Traveling Wilburys used household items in Dave Stewart’s house to make songs

The Traveling Wilburys arrived by accident one day in 1988. Five of the rock ‘n’ roll’s top singer-songwriters, George Harrison, Tom Petty, Bob Dylan, Jeff Lynne and Roy Orbison, were all together in the recording studio. It was impossible not to create something, having all this talent in one place. Thus, they recorded “Handle With Care”.

This song sparked something. The five artists decided they had to make an album. They chose to meet at their fellow musician, Dave Stewart’s home in Los Angeles to record The Traveling Wilburys Vol. 1.

Traveling Wilburys George Harrison and Tom Petty with Dave Stewart and Chrissie Hynde | Lester Cohen/Getty Images

George Harrison formed The Traveling Wilburys by accident

In 1988, shortly after the release of his 1987 album Cloud, George was in a bit of a pickle. The international sector of his record label wanted an additional song for a 12-inch single.

So he had to record a new song quickly. That night he told the story to Lynne and Orbison. George asked Lynne for help, but Lynne didn’t know where to find a studio and an engineer so quickly. Orbison told the guys to call him when they found a recording studio. He wanted to watch them.

Then George remembered that Dylan had a studio in his garage and called him to see if they could use it. Dylan accepted. George then went to Petty’s to retrieve his guitar. Petty wanted to join the group after hearing what was going on.

They all arrived at Dylan’s garage, and George and Lynne started writing the song. George started thinking it was silly to have all the guys there but not on the record. It was a once-in-a-lifetime moment to have all five of them in one studio. So they all joined.

Looking around Dylan’s garage, George saw a box that said, “Handle With Care.” Thus, they formed the lyrics around this phrase. When they finished recording, George knew that “Handle With Care” was too good for a European 12 inch. He kept it until he decided to get everyone to record an entire album.

” src=”https://www.youtube.com/embed/1o4s1KVJaVA?feature=oembed” frameborder=”0″ allow=”accelerometer; automatic reading; clipboard-write; encrypted media; gyroscope; picture in picture” allow full screen>

RELATED:

The Traveling Wilburys used things around Dave Stewart’s house to help record songs

When the Traveling Wilburys got together to record The Traveling Wilburys Vol. 1they went to the house of Dave Stewart of Eurythmics in Los Angeles.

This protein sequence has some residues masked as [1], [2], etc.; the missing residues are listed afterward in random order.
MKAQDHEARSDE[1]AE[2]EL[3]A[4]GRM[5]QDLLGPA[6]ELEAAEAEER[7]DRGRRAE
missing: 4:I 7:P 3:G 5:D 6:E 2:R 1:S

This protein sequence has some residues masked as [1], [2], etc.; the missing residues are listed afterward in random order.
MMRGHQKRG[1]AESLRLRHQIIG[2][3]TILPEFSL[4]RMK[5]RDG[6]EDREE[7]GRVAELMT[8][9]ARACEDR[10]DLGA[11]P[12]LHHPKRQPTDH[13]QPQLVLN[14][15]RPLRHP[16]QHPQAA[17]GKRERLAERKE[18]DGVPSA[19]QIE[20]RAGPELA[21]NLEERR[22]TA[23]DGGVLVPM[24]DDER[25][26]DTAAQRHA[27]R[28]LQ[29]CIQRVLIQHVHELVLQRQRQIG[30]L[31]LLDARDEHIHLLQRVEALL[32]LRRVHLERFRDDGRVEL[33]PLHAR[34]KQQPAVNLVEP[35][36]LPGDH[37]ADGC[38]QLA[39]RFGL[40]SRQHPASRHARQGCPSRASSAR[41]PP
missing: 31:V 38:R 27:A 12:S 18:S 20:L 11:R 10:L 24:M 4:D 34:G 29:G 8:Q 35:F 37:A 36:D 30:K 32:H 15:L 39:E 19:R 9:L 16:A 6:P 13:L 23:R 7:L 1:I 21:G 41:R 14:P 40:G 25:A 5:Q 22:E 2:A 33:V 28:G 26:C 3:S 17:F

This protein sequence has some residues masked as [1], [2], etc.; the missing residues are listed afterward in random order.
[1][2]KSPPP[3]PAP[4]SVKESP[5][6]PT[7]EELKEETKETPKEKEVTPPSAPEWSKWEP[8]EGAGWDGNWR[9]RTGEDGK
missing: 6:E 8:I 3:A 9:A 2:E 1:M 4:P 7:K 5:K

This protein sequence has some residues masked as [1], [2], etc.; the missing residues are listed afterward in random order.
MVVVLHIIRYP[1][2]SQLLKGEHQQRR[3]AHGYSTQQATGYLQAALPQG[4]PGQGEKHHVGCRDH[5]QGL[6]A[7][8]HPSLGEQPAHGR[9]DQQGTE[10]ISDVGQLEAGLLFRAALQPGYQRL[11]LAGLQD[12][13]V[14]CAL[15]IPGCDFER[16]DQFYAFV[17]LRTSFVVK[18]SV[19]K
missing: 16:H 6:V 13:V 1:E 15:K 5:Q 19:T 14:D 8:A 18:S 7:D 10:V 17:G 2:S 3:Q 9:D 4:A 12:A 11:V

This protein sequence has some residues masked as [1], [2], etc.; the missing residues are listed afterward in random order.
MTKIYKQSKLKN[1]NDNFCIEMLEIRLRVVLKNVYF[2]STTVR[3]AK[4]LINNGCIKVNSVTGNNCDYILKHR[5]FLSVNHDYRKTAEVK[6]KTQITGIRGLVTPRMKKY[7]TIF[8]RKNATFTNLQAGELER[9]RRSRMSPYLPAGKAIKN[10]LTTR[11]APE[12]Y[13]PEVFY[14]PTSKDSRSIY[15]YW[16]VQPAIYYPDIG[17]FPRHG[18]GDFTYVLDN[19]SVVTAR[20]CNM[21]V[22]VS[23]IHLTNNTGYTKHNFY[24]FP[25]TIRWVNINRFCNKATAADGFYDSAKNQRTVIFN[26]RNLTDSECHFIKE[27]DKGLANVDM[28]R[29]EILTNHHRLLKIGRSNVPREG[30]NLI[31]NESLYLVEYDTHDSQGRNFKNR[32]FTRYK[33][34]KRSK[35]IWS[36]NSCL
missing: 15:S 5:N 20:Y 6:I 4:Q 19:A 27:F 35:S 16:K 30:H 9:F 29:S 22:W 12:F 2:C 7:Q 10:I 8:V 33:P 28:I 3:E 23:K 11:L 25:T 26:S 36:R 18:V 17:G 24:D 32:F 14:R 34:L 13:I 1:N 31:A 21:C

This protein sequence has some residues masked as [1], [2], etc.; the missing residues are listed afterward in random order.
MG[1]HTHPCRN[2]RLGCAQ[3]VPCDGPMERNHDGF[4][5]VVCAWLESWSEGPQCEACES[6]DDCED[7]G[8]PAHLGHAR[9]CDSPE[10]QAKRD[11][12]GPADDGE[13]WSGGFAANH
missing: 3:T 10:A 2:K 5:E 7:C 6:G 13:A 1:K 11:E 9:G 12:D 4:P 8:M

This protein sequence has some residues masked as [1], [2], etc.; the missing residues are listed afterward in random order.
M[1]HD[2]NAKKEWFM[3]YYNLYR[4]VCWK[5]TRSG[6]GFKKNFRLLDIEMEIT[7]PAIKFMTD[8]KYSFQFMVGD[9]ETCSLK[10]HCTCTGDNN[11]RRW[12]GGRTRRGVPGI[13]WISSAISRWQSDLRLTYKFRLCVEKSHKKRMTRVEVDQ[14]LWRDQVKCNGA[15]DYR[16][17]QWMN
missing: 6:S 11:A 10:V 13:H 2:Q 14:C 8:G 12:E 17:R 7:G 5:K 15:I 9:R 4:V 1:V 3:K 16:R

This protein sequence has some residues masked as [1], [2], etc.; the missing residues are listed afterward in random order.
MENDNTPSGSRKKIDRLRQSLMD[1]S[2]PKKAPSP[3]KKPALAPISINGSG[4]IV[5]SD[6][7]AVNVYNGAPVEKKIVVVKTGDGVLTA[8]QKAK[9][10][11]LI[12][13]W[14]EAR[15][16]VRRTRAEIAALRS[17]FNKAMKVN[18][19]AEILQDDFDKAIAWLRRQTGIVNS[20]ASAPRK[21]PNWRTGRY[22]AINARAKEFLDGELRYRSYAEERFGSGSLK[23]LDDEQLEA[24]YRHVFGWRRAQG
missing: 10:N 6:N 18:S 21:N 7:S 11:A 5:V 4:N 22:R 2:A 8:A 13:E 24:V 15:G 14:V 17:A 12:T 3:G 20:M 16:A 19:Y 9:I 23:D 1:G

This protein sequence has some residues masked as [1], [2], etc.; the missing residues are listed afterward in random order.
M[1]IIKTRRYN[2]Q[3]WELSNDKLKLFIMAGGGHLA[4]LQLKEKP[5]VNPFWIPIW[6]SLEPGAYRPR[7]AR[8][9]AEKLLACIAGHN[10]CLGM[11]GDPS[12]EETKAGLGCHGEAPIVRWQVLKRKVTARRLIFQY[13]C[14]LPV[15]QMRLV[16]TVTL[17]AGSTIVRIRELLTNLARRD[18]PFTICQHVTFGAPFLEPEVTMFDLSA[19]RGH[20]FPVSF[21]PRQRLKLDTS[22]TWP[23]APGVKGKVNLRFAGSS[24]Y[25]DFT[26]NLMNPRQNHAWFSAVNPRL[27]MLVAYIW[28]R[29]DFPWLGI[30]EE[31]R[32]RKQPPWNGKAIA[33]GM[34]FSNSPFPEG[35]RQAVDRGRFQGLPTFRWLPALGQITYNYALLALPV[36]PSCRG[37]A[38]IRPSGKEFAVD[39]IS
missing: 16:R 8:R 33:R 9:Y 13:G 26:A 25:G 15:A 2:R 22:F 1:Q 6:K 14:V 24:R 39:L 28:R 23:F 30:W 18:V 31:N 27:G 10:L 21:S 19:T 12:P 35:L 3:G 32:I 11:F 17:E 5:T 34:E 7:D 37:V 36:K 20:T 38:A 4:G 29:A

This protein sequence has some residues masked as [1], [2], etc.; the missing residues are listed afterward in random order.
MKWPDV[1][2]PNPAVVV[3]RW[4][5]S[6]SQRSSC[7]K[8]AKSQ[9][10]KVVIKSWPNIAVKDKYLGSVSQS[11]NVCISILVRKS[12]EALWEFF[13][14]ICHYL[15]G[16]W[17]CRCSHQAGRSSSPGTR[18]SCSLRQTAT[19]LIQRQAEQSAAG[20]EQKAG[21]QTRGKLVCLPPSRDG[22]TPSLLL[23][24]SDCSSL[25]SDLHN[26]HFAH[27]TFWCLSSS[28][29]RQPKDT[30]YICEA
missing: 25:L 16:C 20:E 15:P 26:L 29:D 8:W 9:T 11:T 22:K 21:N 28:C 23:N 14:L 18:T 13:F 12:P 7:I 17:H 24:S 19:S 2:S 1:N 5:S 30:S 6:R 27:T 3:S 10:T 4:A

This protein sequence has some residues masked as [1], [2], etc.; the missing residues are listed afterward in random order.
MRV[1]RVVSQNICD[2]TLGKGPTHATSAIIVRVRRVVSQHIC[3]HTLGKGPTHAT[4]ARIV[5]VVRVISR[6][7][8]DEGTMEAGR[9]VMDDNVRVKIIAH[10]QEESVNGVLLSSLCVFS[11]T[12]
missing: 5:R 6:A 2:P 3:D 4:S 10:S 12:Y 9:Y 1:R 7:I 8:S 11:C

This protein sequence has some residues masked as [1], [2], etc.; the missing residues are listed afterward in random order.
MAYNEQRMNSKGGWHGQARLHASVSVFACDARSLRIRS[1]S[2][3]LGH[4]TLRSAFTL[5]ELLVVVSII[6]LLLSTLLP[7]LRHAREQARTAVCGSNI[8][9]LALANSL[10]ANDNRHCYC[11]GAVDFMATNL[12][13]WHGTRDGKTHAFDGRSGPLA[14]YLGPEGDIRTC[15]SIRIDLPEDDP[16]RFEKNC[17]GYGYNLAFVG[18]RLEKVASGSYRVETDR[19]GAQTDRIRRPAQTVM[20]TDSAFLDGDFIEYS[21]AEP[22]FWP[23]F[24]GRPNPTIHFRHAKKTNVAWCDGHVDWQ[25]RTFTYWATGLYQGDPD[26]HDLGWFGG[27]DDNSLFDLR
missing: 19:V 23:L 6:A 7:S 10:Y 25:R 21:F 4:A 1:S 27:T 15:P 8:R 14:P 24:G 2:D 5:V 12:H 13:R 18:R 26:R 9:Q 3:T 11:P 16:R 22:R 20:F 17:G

“It was a nice environment because you could sit outside,” Petty said in a video from the making of the album. “It was hot and the doors were always open.”

George added: “We had a tiny little studio, but it wasn’t a studio, it was more of a control room with a vocal booth. So we had no space to play guitar, so we moved into his kitchen. It wasn’t soundproof or anything and we just put five chairs around the kitchen and put the microphones in and that was it. So all of these guitar parts, all of these acoustic guitar parts were just in that kitchen.

Being in Stewart’s house inspired The Traveling Wilburys to use household objects in the recording process.

On “Rattled”, the band’s drummer, Jim Keltner, began drumming on the shelves in Stewart’s kitchen. “It sounded good,” Lynne said. “It looked like old springs, but it sounded really good. It suited the track really well.

“There was nothing forbidden, you know? You could record wherever you wanted, so this was your chance to get sounds you’ve never gotten before.

George added: “The fridge, I’ll tell you, it’s the awesome new sound, folks. That happens. It must have been a little hard, but that was the fun. It’s the most basic rock ‘n’ roll sound.

On “Dirty World,” Geoge said he picked up a bunch of magazines and gave them to all the guys. They started reading small blurbs of various articles and made a song out of it.

” src=”https://www.youtube.com/embed/SUQ_gj-biIc?feature=oembed” frameborder=”0″ allow=”accelerometer; automatic reading; clipboard-write; encrypted media; gyroscope; picture in picture” allow full screen>

RELATED: Tom Petty Said George Harrison’s Greatest Gift To Him Was Spirituality, And He Wasn’t A Preacher About It

Bob Dylan amazed George Harrison in the recording studio

Dylan’s spontaneity was another tool The Traveling Wilburys had in the recording studio. George was amazed by the way Dylan worked on the track “Tweeter and the Monkey Man”.

George recorded a conversation between Dylan and Petty. Then they transcribed everything they said, turning it into a song.

“It was just fantastic to watch him do it because he had like a take to warm up and on the second take he sang ‘Tweeter and the Monkey Man’ all the way through, and what ‘he did was change some lyrics,” George said. “Maybe in about four places he would change a few lines and improve them and drop them. And that was it.

“The way he writes the words, like very tiny. Looks like a spider wrote it. You can barely read it. And that’s the amazing thing. It’s just amazing how he did that.

The supergroup was definitely still on their toes to record their debut. Who knew what would happen? In return, they kept their audience on their toes by not putting their names on the album. They used pseudonyms because it wasn’t about them and their own careers. The Traveling Wilburys were about five guys who got together to make music.

RELATED: Tom Petty Thought George Harrison Would Have Loved Prince’s Solo During His Rock & Roll Hall of Fame Induction

Comments are closed.